“It’s one of my favorite parts of Houston — I think it’s more of an ethos than a specific group of individuals, but it’s that idea of rolling up your sleeves and getting it done,” Rowe says. “In the world of tech that we see in Houston, that means a whole lot of innovation to solve really big problems.”

The Index is the latest way Rice Business is making its professors’ research accessible outside the halls of academia, in the hopes that their science-backed, peer-reviewed insights will help spark the innovation needed to solve really big problems. As Elbein points out, much of this research has far-ranging applications that will prove useful well beyond the boardroom.

Take Dane’s research on epiphanies, for example. Dane started studying them because he wasn’t sure they actually existed.

“So this is kind of an academic looking for Bigfoot,” Elbein says.

“It’s common in Hollywood — these lightbulb moments that are dramatized,” Taliaferro replies. “And he wanted to figure out, does that really happen? So he surveys 500 people. And about half of them reported having had epiphanies.”

“It’s really exciting. You find out that this thing you thought was this mystic or metaphysical concept actually happens to people kind of a lot. So why was that even relevant to a business professor in the first place?” Elbein asks.

“He studies cognition: how we think, and how we come up with ideas,” Taliaferro explains. “[Epiphanies] represented a new model of problem-solving. All businesses have problems to solve. So if you’re a business that can foster better problem-solving, you have a competitive advantage in the marketplace. So it is actually important to the bottom line that a company be good at solving problems. So this is legit research for a business professor to be engaged in: How do good companies do this?”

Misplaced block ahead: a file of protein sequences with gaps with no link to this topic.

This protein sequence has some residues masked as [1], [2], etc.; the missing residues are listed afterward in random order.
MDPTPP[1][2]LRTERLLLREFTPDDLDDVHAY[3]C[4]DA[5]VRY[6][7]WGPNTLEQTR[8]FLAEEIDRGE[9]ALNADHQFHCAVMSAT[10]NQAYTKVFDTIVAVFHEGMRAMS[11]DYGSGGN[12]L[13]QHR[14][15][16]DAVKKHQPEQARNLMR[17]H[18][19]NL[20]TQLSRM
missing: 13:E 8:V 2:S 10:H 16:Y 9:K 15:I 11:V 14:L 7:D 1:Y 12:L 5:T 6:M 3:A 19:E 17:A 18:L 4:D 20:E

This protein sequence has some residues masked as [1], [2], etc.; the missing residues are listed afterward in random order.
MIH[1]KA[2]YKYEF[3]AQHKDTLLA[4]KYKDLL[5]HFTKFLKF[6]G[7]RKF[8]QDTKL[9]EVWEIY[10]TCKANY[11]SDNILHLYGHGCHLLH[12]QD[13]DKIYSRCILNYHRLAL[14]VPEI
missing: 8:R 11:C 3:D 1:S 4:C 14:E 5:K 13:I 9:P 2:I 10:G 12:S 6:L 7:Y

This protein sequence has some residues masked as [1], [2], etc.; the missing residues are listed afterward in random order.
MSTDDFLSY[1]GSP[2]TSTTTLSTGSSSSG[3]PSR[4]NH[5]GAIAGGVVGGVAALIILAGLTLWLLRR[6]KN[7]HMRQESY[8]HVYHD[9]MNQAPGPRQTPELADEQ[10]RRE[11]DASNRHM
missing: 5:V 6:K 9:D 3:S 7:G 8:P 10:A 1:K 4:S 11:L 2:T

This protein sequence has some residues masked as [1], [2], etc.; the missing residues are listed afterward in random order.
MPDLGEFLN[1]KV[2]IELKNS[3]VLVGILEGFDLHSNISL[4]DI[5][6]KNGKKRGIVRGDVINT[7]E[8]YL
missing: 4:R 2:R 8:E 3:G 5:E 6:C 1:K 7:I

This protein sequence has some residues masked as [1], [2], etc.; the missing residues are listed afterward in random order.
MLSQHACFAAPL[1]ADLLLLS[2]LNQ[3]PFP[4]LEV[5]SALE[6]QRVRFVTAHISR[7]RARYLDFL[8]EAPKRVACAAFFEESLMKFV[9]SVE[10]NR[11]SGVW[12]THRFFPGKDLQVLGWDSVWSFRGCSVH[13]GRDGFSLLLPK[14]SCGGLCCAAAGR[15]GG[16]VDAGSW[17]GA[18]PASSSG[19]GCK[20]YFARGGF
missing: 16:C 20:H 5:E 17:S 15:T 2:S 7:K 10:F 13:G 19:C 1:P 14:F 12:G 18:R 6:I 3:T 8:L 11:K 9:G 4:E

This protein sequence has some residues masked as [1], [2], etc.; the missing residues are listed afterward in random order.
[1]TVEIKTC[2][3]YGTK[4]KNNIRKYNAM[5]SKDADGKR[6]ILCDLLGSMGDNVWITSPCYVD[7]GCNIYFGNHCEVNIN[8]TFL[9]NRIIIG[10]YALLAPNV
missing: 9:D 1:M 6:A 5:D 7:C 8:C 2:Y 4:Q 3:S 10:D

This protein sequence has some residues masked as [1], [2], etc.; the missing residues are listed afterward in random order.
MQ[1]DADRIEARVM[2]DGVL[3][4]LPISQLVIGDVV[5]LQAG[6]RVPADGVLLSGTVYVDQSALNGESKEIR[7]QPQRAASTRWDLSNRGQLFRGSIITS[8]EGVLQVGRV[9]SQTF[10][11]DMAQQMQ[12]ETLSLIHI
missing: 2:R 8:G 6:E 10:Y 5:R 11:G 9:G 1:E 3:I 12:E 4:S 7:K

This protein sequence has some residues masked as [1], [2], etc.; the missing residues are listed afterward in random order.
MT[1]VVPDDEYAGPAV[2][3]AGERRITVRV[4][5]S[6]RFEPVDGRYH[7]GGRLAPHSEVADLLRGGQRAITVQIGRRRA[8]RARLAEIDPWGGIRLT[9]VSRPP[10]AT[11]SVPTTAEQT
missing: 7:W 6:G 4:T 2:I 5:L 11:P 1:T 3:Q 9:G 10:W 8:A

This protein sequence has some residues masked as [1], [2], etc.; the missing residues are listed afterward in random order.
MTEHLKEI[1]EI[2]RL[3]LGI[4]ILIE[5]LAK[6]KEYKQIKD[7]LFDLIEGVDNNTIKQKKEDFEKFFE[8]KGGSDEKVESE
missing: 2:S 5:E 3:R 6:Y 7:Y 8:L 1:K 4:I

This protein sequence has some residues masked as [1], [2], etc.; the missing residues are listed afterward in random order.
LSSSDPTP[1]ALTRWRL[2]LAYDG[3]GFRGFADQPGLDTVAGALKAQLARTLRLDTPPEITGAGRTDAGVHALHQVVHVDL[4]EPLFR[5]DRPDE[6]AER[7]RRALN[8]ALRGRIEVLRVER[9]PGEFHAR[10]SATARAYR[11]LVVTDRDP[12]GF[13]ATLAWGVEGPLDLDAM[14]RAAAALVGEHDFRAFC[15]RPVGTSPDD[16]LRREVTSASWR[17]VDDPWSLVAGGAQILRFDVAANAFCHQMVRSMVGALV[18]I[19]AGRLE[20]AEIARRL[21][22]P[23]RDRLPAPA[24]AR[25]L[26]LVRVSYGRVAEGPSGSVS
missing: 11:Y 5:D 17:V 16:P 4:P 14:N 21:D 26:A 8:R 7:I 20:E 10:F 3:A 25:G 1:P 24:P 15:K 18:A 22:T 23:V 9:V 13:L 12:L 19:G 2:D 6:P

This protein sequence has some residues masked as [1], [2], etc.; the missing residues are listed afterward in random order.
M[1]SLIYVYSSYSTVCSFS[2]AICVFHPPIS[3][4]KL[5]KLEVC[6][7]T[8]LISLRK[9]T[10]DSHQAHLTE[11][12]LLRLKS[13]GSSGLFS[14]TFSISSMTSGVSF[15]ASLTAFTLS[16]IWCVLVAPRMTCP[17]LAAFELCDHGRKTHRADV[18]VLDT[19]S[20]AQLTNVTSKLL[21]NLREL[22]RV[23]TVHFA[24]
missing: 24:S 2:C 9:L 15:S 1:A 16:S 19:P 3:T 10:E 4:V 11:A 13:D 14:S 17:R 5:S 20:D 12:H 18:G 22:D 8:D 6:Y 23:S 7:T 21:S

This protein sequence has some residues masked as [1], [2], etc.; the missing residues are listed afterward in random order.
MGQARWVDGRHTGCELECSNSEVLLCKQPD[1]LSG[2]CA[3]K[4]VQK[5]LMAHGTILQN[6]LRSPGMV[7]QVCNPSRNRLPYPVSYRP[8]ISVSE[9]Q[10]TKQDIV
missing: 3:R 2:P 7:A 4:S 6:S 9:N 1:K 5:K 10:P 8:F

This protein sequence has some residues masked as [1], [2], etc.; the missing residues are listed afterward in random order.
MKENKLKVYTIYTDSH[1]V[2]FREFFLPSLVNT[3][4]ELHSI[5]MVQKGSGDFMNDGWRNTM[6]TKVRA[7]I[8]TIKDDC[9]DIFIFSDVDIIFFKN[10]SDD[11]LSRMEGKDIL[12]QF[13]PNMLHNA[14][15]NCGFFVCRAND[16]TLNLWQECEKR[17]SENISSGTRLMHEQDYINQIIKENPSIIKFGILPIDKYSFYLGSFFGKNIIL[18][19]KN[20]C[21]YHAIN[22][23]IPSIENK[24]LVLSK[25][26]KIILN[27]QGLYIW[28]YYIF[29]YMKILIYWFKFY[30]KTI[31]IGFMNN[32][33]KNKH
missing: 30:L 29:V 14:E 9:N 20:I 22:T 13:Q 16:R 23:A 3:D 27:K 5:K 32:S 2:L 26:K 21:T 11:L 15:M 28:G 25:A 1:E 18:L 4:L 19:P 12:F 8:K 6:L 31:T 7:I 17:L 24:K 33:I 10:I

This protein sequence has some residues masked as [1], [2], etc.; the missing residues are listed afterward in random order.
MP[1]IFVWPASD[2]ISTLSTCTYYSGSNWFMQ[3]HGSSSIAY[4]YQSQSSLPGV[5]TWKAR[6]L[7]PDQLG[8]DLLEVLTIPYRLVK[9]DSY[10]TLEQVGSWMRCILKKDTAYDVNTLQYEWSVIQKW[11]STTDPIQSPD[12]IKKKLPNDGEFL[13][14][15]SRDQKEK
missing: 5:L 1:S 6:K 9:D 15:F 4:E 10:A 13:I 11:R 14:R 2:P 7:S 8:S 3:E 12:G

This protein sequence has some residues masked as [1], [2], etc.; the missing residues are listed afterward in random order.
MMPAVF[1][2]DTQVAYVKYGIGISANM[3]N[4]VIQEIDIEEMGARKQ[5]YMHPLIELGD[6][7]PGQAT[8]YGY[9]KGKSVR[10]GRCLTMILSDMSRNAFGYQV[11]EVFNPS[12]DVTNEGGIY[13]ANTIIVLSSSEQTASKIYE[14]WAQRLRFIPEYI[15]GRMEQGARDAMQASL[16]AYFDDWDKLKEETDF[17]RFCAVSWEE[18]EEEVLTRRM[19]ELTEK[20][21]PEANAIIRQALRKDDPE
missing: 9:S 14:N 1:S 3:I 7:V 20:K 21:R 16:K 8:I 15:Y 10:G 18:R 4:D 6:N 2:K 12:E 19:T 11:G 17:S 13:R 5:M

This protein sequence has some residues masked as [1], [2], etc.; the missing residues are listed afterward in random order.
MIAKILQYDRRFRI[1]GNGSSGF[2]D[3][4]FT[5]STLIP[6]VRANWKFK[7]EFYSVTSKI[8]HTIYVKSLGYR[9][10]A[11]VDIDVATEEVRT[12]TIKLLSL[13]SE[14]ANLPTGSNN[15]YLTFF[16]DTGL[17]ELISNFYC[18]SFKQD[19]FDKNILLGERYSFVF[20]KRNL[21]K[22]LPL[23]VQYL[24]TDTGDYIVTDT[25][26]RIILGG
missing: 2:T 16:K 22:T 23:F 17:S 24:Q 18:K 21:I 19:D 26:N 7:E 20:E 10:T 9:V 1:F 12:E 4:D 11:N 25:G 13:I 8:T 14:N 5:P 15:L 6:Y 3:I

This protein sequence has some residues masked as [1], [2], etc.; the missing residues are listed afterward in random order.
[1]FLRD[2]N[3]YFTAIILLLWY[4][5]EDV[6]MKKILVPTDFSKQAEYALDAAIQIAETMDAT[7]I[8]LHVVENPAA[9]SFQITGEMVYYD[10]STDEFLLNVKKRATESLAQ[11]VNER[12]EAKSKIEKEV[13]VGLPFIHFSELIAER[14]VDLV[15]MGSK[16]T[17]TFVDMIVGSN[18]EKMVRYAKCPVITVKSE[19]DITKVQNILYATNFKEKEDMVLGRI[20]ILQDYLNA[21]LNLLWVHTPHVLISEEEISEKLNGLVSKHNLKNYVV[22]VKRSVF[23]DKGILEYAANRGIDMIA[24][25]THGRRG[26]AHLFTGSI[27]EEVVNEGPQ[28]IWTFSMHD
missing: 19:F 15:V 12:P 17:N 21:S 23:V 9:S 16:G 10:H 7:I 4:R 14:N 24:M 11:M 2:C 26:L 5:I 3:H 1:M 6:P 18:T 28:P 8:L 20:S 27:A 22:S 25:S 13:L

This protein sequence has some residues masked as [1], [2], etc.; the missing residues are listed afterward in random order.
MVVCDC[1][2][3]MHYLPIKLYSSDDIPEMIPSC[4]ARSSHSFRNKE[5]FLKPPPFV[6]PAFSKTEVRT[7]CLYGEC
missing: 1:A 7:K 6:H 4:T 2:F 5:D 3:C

The answer, according to Dane’s research, comes down to mindfulness — especially when we can channel what he calls “the traveler’s mind.”

“There’s nothing sacred or hallowed about a given conversation or a particular trip that imparts the epiphany onto you, but unless you’re truly mindful in the moment, it’s going to be hard for stimuli you encounter to open you up,”  Dane says. “How can we think about our surroundings in an entirely new way, even if we’re used to them? I talk about a concept called the traveler’s mind.”

“If you went on a trip six months ago, you can probably remember it in vivid detail. But can you tell me what you were doing on Tuesday two weeks ago?” Taliaferro says, explaining the heightened observational powers inherent to the traveler’s mind. In other words, approaching our everyday world with the same curiosity and focus we use when we explore new places can yield discoveries that get closed off when we go into autopilot mode.

“So if we can find ways to open our eyes to these otherwise mundane moments, I do think it increases the chances of epiphanies,” Dane says. “And really just making better decisions and solving problems more effectively.”


Jennifer Latson is a staff writer and editor at Rice Business and the author of The Boy Who Loved Too Much.